Again, this comes down to planning. I suggest building this into your schedule on your days off, not when you are running to grab some food on your way home from work.

Take some time to compare prices and food quality. You’re probably not going to get it perfectly right in the beginning but at least it won’t take you months to find one good store. 

You can also find local resources by asking people that would probably know about those kinds of things.

I would reach out to local nutritionists, integrative doctors offices, midwives and doulas, fitness centers, chambers of commerce, private schools like Montessori or Waldorf, environmental conservation groups, hiking clubs, and any other place health-conscious people hang out.

You would be surprised how many hidden gems you will find even if you have been in the area a long time. While you’re at it, you may want to ask around about restaurants and places that sell quick prepared foods. 

If you can’t find things locally then definitely go online.

There are some great resources for things like kosher grass-fed beef, wild-caught fish, truly raw nuts, biodynamic grains, and that sort of thing. 

Wildly Organic

For organic dried goods like nuts, seeds, whole grains, oils, dressings, etc. 

Vital Choice

For wild-caught seafood and fish from Alaska (they also have some great canned sardines form Portugal)

Kol Foods

For kosher grass-fed meat, pasture-raised poultry, and wild-caught salmon

Butcher Box

For truly grass-fed meat, organic, free-range poultry, and heritage-breed pork

Besides finding good sources for stocking your kitchen it is also important to find local resources for quick meals and snacks as well as a few restaurants that will meet your needs.

Whenever I travel I have to do this too (and I suggest you do so as well when you travel).

I simply start searching on google things like “farm-to-table restaurants near me” OR “organic restaurants near me” OR “health food stores near me” OR “organic vegetable juice near me” OR “salad restaurants near me” and that sort of thing.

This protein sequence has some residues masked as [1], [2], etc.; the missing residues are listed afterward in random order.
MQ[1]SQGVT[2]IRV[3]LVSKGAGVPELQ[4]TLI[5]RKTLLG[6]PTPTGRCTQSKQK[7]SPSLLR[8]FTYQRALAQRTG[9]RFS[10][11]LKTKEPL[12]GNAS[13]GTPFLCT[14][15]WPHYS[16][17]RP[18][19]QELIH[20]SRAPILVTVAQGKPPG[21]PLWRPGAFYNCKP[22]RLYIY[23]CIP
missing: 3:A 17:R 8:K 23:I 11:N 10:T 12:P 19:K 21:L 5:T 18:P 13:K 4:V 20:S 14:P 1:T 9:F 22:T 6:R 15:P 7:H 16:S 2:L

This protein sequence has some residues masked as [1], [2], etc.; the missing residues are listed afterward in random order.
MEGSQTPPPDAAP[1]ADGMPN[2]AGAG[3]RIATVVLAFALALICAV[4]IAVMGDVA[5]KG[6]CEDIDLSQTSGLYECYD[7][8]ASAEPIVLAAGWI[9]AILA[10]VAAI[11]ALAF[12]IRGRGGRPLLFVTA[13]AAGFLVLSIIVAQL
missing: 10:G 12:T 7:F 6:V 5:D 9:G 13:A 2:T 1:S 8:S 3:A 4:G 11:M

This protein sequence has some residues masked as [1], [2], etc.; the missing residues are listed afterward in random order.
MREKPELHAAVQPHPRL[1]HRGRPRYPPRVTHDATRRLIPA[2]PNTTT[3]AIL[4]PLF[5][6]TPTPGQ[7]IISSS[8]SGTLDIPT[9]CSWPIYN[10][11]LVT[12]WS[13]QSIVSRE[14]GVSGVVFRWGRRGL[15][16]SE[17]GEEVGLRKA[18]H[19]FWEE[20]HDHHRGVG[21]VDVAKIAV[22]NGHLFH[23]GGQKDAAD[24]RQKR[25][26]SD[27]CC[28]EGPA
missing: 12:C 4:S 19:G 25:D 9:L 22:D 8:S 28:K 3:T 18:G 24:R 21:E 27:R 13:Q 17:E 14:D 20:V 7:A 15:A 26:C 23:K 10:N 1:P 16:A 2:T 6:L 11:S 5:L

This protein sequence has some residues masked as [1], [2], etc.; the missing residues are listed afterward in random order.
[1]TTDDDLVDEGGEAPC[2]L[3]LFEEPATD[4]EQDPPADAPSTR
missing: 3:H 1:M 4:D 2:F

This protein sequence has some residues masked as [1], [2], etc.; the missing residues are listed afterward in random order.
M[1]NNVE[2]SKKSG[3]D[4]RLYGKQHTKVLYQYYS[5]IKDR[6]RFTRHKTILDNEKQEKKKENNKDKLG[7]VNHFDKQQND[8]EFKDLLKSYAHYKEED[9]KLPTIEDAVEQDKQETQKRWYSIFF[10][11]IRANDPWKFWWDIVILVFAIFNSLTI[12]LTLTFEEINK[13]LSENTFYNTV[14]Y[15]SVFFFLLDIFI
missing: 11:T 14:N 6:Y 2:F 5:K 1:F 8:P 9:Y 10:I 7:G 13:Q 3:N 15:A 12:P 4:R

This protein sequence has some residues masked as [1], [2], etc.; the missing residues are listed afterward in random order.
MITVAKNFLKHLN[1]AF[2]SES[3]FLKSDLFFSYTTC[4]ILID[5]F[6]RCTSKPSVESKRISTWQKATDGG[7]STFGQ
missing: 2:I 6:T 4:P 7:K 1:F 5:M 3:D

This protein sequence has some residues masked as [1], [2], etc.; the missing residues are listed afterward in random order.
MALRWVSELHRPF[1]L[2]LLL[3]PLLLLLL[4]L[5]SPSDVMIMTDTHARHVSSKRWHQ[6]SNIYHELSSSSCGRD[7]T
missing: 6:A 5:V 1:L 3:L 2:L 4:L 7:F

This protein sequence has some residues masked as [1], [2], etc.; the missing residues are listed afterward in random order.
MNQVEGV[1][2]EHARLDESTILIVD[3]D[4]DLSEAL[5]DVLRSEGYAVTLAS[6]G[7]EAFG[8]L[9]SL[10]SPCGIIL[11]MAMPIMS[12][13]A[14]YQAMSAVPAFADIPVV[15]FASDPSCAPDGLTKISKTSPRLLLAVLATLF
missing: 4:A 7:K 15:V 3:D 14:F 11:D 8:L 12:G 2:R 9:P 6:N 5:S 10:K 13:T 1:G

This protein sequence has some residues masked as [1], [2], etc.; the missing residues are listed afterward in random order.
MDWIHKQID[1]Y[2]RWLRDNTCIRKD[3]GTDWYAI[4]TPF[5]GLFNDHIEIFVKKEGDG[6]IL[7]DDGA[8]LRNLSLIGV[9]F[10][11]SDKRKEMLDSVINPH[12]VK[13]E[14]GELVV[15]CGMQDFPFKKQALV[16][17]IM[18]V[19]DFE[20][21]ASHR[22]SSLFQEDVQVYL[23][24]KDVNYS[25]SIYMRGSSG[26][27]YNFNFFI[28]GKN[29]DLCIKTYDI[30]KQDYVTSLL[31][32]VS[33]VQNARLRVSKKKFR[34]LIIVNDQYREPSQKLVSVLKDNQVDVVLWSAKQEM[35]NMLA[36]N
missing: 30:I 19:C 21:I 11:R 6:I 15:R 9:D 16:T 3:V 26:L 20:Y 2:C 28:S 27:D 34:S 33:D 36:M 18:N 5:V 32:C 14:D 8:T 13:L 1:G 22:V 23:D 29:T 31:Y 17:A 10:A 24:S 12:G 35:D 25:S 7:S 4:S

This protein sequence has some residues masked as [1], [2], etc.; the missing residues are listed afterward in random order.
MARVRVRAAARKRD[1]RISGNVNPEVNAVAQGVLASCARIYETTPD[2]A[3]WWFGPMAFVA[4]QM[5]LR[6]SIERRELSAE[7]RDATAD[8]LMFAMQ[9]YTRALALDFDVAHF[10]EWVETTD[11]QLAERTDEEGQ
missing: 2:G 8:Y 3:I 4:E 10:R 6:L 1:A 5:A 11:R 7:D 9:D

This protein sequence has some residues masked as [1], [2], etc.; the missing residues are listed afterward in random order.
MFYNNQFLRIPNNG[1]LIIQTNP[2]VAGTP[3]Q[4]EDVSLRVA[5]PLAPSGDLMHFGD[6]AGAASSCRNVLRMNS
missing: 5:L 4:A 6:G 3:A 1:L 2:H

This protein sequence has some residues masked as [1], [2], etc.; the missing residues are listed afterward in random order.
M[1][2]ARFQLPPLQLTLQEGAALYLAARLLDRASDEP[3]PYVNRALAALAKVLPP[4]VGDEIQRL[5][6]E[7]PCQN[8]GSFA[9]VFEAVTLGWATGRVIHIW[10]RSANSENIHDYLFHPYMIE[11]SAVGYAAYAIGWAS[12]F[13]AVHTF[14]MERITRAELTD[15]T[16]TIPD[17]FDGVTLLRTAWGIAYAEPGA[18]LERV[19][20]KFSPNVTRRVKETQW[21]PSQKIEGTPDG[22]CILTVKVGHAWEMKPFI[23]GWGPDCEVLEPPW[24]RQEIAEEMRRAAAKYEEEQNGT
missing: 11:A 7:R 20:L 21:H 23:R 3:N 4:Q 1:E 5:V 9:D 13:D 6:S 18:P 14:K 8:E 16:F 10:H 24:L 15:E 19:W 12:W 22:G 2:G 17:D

Sometimes you have to be creative and often you have to be persistent. Where there’s a will, there’s a way.

Identify Less Processed Versions of Foods


Sometimes we have foods that we are just not willing to give up.

I get it.

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I’m not saying I’m condoning eating a ton of processed junk food but let’s face it, in this world we live in, it’s hard to say you’re never going to eat any highly processed foods.

This again comes down to planning. Look in your kitchen and figure out which foods you often buy that are highly processed. This can be the basics like ketchup and jam, the regulars like bread, and treats like cookies and chips. 

First of all, I always do suggest buying organic when it comes to processed food.

If you have a local farmer that is truly using organic practices but is not certified that is usually acceptable and often preferred over buying certified organic food from far, far away.

But for things like mass-produced ketchup and chips, if you don’t have a local source I would always go the organic route.

They usually will be a step above the regular stuff.

For example, an organic product may have less sugar, better quality fats, less salt, less ingredients overall, and even cleaner containers such as BPA-free. 

This is not to say that if it’s organic it’s healthy.

I see plenty of people in health food stores with their carts filled to the brim with fancy boxes and cans.

The foods are labeled as healthy but they are still processed.

This is not what I am suggesting.

Rather your cart should be mostly foods that look just like they did when they were growing: ie: fruits and vegetables.

That should be the bulk of food in your cart and on your plate. Then you may also see some seeds and/or nuts, some meat and fish, and some beans and/or whole grains in a bag (not processed and with a short list of ingredients). 

But if you feel you must have a cookie sometimes or some chips, choose organic versions with the least amount of ingredients.

Stay away from trans-fats, hydrogenated oils, added sugars, natural flavors and coloring, artificial flavors and coloring, preservatives, and really anything else that you don’t recognize.

These days there are tons of healthier options for processed foods. Even just buying organic ketchup with the lowest number of grams of sugar can make a difference.  

It will take a bit of leg-work and time to find the less-processed versions of your favorite treats.

And keep in mind that if your list of highly processed foods is long, maybe you need to rethink things and shorten that list before you go out finding supposedly healthier versions of those foods.

All of this may seem like a major pain in the butt!

But you are absolutely worth the effort!

Imagine feeling more energized, having more vitality, and being at your most productive!!

Whole foods can help you be that way!

If you want more of this type of information and you are looking to lose weight or improve your blood sugar control, I highly recommend you check out my course Food Boss!